Having said that, interpreter trainers will find in Consecutive Interpreting: A Short Course a “one-stop shop”, a handy compendium of the various facets of consecutive interpreting that they can use to structure their curriculum, plan their classes, and organise their students’ practice.
The textbook ably covers consecutive interpreting from all angles: not only does it address the traditional progression of skill acquisition from listening and analysis through consecutive without notes (memory) to full note-taking, it also includes matters related to preparation, delivery, protocol, practicalities, and more.
I already have Gillies’ other two textbooks. What is new in this book for me?
It is true that there is some overlap between Gillies’ various textbooks. Those familiar with Note-taking for Consecutive Interpreting: A Short Course will recognise some of the material presented here in the sections on memory, analysis, and note-taking technique, among others. Also, some of the exercises in this book have equivalents in the Student’s Practice Book. But as I see it, this new book offers the added value of placing this familiar material into an overarching structure that covers all of consecutive interpreting technique, expanding on or adapting the material as necessary to produce a coherent whole.
For those considering a purchase, it is also important to note that Consecutive Interpreting: A Short Course offers two completely new chapters, on reformulation and effort management, that you won’t find anywhere else in Gillies’ books. These are two hugely important, perennial topics in conference interpreter training, and it is probably worth checking out this new book just to get Gillies’ take on them. Also, the last chapter, on digitally-assisted consecutive interpreting, offers a brief overview of the use of tablets, smartpens and real-time transcription by interpreters. Obviously, there are plenty of resources available online on new technologies in interpreting, so one doesn’t necessarily need to buy this textbook to learn about them. Still, any compendium of consecutive interpreting-related matters really does need to include these topics to be complete. New technologies are rapidly gaining traction in our profession, and they are bound to take on increasing importance in the years to come, so Gillies has done well to include a least a brief reference to them here.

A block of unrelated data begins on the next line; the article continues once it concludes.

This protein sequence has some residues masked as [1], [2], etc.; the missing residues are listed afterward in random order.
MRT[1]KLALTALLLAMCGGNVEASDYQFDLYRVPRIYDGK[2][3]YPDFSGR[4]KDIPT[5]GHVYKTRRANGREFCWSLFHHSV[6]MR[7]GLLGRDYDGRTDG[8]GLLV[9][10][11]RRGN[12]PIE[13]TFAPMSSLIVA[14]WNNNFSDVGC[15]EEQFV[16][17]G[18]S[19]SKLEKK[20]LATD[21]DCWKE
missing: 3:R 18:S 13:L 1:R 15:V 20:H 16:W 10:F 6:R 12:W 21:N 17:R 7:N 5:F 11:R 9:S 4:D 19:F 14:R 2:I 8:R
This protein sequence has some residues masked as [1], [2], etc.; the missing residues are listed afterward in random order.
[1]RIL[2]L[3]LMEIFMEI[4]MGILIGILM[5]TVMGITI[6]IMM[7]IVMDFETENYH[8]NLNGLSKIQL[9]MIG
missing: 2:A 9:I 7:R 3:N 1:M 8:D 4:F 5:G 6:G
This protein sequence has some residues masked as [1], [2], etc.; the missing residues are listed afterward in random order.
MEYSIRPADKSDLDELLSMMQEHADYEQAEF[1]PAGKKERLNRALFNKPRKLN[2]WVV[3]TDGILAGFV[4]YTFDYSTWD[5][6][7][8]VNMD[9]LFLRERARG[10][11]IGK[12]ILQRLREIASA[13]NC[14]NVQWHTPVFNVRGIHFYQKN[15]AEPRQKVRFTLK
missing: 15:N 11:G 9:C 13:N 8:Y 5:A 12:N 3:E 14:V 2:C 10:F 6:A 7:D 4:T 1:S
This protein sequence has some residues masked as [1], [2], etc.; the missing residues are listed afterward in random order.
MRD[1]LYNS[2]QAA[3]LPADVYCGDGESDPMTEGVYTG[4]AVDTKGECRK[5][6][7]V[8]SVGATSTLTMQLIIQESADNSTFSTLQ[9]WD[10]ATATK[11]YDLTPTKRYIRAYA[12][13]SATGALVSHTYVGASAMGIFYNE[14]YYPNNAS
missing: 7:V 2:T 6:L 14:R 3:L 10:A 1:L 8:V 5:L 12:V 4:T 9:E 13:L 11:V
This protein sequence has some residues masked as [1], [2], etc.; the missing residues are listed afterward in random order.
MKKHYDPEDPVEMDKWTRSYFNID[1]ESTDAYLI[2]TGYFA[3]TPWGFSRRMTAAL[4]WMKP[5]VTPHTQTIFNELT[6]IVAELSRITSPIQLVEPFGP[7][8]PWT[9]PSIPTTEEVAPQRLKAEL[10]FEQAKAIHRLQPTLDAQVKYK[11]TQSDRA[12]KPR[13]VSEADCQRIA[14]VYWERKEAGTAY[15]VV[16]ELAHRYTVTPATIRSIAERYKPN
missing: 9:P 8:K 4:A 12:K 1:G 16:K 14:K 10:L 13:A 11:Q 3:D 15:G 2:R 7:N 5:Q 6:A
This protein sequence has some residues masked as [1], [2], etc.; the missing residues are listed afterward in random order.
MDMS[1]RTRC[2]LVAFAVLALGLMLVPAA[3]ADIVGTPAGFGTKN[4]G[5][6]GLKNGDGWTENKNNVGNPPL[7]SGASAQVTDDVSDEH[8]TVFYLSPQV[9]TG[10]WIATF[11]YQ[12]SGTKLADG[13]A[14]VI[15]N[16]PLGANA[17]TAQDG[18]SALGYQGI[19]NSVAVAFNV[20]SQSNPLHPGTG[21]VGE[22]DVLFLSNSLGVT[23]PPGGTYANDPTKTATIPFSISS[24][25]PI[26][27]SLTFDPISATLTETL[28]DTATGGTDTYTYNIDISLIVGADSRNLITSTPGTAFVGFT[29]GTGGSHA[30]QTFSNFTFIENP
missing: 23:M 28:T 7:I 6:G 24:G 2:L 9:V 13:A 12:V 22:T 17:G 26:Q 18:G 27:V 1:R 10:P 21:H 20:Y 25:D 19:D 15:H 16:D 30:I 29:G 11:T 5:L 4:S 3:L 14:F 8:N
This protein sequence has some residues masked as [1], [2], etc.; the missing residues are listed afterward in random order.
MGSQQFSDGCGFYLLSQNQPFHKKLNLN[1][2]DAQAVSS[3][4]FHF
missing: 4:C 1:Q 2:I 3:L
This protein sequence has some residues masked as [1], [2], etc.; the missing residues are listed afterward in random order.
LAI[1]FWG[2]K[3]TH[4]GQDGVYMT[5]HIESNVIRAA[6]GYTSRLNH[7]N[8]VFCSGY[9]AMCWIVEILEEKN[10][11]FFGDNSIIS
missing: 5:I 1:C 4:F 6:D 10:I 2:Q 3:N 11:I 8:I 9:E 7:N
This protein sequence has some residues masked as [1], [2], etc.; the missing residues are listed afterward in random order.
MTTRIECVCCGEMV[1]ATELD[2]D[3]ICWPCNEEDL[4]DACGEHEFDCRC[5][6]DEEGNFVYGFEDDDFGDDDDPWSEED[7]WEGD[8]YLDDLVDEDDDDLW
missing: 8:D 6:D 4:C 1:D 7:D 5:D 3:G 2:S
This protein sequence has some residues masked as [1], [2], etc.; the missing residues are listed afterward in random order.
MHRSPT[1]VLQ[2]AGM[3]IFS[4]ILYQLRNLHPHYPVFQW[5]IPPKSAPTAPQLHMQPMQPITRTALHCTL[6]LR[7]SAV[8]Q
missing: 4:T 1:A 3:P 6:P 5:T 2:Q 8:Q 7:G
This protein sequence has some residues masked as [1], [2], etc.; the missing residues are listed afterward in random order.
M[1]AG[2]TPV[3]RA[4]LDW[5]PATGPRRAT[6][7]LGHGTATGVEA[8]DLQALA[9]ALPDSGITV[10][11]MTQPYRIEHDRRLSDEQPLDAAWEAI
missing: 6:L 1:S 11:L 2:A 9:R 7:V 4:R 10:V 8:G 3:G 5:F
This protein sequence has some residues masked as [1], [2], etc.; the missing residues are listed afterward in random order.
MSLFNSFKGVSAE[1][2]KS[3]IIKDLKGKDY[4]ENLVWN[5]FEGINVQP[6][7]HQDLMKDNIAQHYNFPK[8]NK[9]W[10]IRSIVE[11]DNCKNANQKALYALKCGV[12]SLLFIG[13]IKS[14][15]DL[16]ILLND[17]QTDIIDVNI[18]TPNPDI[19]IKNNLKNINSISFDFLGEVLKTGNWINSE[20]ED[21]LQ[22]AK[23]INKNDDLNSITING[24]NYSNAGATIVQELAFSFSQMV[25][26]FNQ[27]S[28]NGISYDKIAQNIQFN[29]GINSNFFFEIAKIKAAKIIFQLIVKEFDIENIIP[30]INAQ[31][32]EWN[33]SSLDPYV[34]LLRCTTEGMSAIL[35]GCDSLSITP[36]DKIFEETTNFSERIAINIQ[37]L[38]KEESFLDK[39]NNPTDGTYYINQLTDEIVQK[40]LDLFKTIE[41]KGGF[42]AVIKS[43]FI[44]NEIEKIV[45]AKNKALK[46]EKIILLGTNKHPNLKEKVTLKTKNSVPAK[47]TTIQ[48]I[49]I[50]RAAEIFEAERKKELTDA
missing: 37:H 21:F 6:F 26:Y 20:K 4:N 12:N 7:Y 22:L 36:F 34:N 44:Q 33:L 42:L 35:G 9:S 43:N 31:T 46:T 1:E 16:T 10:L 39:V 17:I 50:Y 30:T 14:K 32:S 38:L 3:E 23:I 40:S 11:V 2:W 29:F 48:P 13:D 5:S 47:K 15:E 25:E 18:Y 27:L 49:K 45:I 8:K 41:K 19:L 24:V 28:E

To wrap up: what I appreciate most, as a trainer and curriculum developer, about Consecutive Interpreting: A Short Course is that it can help guide trainers’ thinking about the components that must be covered in any consecutive interpreting training program. For those who might not have taught consecutive technique before, this book offers a game plan that will help them design a complete program and offers material and exercises that can be “plugged in” to their teaching modules where needed. For those who already teach consecutive interpreting, Consecutive Interpreting: A Short Course can help identify potential gaps in their course content and provides information and exercises to help fill these gaps. I, for one, am very pleased that this book has been produced, and grateful to Gillies for the effort he has put into it. It has earned itself a place on any interpreter trainer’s bookshelf and, like his other publications, is bound to be a reference for the profession for years to come.
Michelle Hof is a freelance conference interpreter for the European Institutions. She teaches on master’s programs in Canada and Spain, and has offered short courses for interpreters on all five continents. She also runs a blog on interpreting called The Interpreter Diaries.